Legislative Lawyering Clinic

Practice Law, Make Law.

The Legislative Lawyering Clinic prepares students for intellectually-rewarding careers as legislative lawyers—lawyers who practice at the intersection of law and politics. Legislative lawyers help legislators, governors, administrators, and judges make and interpret law because of both their keen understanding of how law is created and their strong set of skills in reading and crafting legal texts.

Clinic alumni have worked as law clerks on Capitol Hill in D.C. and found post-graduation employment with the Legislature and nonprofits engaged in legislative advocacy.

Legislative lawyers practice in an area of law intensely focused on the functions, operations, and processes of governing at the Federal, state, and local levels. They advise clients on how legislatures should respond to executive activity and judicial decisions, how executives control policy agendas and administrative agencies, and how judges read and interpret governing instruments. Legislative lawyers practice before officials, bodies, and tribunals shaped by the rawest of political forces: the voters.

Students working as legislative counsel in the Legislative Lawyering Clinic counsel clients, research and prepare legislation and higher-level written legal work such as legislative testimony, bill analyses, options memos/briefing papers, and other material used by political decision makers. Students work directly with the client’s lawyers, top management, other stakeholders, and government officials and their staffs.

While anyone can become a lobbyist or political strategist (careers for which the Clinic does not train students), a legislative lawyer occupies a unique position in the political process. A successful legislative lawyer practices law in a political setting to ease the conflicts between law, politics, and policy—they combine substantive legal knowledge with political understanding to produce good law and good policy.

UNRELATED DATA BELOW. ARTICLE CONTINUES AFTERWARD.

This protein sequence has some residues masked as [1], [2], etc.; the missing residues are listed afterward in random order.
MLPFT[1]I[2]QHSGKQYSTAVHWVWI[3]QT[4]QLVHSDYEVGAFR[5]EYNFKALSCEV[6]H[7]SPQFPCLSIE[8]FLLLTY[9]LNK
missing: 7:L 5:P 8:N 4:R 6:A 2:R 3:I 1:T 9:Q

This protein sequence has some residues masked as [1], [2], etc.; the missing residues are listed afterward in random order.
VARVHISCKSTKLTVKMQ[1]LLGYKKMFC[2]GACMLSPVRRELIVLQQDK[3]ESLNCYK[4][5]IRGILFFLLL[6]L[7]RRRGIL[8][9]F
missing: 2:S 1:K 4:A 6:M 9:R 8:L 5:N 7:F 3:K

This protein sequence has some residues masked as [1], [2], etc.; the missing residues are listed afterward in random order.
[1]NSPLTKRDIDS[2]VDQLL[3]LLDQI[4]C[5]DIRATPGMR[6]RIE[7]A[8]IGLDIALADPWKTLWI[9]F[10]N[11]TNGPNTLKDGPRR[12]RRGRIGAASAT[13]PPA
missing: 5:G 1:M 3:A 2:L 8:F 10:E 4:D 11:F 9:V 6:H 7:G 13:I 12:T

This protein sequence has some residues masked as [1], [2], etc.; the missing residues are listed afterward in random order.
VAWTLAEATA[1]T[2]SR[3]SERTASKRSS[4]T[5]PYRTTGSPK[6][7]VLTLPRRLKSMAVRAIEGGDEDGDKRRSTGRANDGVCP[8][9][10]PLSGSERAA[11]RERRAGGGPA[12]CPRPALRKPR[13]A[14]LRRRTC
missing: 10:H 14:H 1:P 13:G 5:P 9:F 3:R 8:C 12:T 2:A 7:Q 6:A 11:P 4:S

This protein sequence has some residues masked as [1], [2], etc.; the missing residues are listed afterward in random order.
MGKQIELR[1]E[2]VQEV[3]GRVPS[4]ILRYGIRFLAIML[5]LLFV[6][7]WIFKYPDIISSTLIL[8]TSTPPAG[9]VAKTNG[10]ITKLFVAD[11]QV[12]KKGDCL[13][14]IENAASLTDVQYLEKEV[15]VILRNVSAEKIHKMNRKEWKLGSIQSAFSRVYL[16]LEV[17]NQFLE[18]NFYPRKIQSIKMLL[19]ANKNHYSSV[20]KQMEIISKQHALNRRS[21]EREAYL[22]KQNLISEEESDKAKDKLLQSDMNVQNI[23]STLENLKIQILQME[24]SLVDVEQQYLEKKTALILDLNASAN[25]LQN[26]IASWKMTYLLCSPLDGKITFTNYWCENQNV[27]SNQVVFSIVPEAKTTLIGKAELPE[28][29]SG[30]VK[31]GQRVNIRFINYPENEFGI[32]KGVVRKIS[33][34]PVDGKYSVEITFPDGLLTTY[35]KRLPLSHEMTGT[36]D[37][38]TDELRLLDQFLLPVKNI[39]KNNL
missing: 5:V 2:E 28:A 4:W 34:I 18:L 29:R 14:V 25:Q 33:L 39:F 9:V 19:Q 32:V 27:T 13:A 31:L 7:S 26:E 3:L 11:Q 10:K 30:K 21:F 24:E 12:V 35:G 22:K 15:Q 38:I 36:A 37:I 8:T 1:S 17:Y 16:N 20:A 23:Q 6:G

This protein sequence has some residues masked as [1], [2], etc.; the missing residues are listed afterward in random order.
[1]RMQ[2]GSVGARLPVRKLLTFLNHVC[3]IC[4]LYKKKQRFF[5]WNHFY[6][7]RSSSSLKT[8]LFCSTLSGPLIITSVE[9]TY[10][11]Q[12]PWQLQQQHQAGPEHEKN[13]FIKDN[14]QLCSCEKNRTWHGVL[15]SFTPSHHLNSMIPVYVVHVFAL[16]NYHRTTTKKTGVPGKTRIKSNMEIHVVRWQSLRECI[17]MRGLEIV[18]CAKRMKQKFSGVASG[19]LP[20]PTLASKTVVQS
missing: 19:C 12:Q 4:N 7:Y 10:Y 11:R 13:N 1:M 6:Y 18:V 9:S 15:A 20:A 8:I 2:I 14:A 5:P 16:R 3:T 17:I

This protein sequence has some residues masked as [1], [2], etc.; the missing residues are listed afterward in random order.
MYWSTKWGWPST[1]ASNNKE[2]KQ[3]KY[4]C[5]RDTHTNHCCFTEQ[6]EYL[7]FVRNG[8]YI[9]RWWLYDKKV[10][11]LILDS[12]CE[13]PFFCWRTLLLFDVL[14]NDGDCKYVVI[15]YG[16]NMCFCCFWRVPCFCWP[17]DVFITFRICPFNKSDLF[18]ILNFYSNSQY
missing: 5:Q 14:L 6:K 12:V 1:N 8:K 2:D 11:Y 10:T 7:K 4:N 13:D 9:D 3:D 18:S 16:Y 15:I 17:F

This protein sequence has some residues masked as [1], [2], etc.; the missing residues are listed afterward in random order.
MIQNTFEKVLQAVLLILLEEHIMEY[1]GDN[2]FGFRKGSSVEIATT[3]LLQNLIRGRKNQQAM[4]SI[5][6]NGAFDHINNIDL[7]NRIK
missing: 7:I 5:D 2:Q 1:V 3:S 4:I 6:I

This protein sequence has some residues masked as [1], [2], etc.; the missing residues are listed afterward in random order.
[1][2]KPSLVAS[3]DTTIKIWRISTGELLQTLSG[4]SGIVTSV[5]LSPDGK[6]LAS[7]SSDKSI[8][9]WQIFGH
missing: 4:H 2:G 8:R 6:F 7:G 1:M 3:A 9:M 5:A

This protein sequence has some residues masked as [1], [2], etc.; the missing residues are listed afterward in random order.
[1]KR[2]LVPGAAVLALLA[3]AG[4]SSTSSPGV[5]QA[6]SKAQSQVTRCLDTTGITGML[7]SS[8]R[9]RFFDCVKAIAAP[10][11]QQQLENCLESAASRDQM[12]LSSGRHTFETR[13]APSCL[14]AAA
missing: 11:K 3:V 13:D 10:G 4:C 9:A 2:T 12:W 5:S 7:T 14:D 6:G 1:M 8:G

Distinguished alumnus Sam Rayburn, ’08, hoped for a legislative process that would “write such just laws that shall in the years to come be of service to humankind yet unborn.” By preparing students for that task, the Legislative Lawyering Clinic furthers the public service mission of The University and contributes to the continued “maintenance, support and direction of a University of the first class”.

What Our Clients Say

“Thanks for all of your help and insight. The student lawyers did a good job explaining their proposed ordinances and managing the legal and political discussions and questions with the Planning and Zoning Commission, the City Council, and our citizens. They handled sensitive issues with tact and worked to help us achieve our goals. The Legislative Lawyering Clinic is one of the best things about Texas Law—I wish it had been there when I was a law student!” —Susan C. Rocha, ’82, City Attorney, City of Buda, and Partner, Denton Navarro Rocha & Bernal P.C., San Antonio

Cases and Projects

Student proposes state adoption of Uniform Electronic Legal Material Act

A Clinic student worked closely with the director and staff of the Tarleton Law Library to propose state adoption of the Uniform Electronic Legal Material Act, which is designed to ensure the integrity of legal material posted online.  This student guided law school faculty in the preparation of written and oral testimony before the House Judiciary and Civil Jurisprudence Committee.

Clinic students work with Texas Ethics Commission

One pair of students analyzed rulemaking proposed by the Texas Ethics Commission designed to curb the use of “dark money” – campaign contributions secretly funneled through non-profit corporations – in Texas elections.  These students submitted written comments to the Ethics Commission, analyzing the constitutionality of the proposed rule and offering substantive changes to ensure that the resulting rule is lawfully applied and legally defensible.  In the wake of hallmark campaign finance cases such as Citizens United v. FEC and McCutcheon v. FEC , these students were at the cutting edge of state-level efforts to ensure transparency in the democratic process.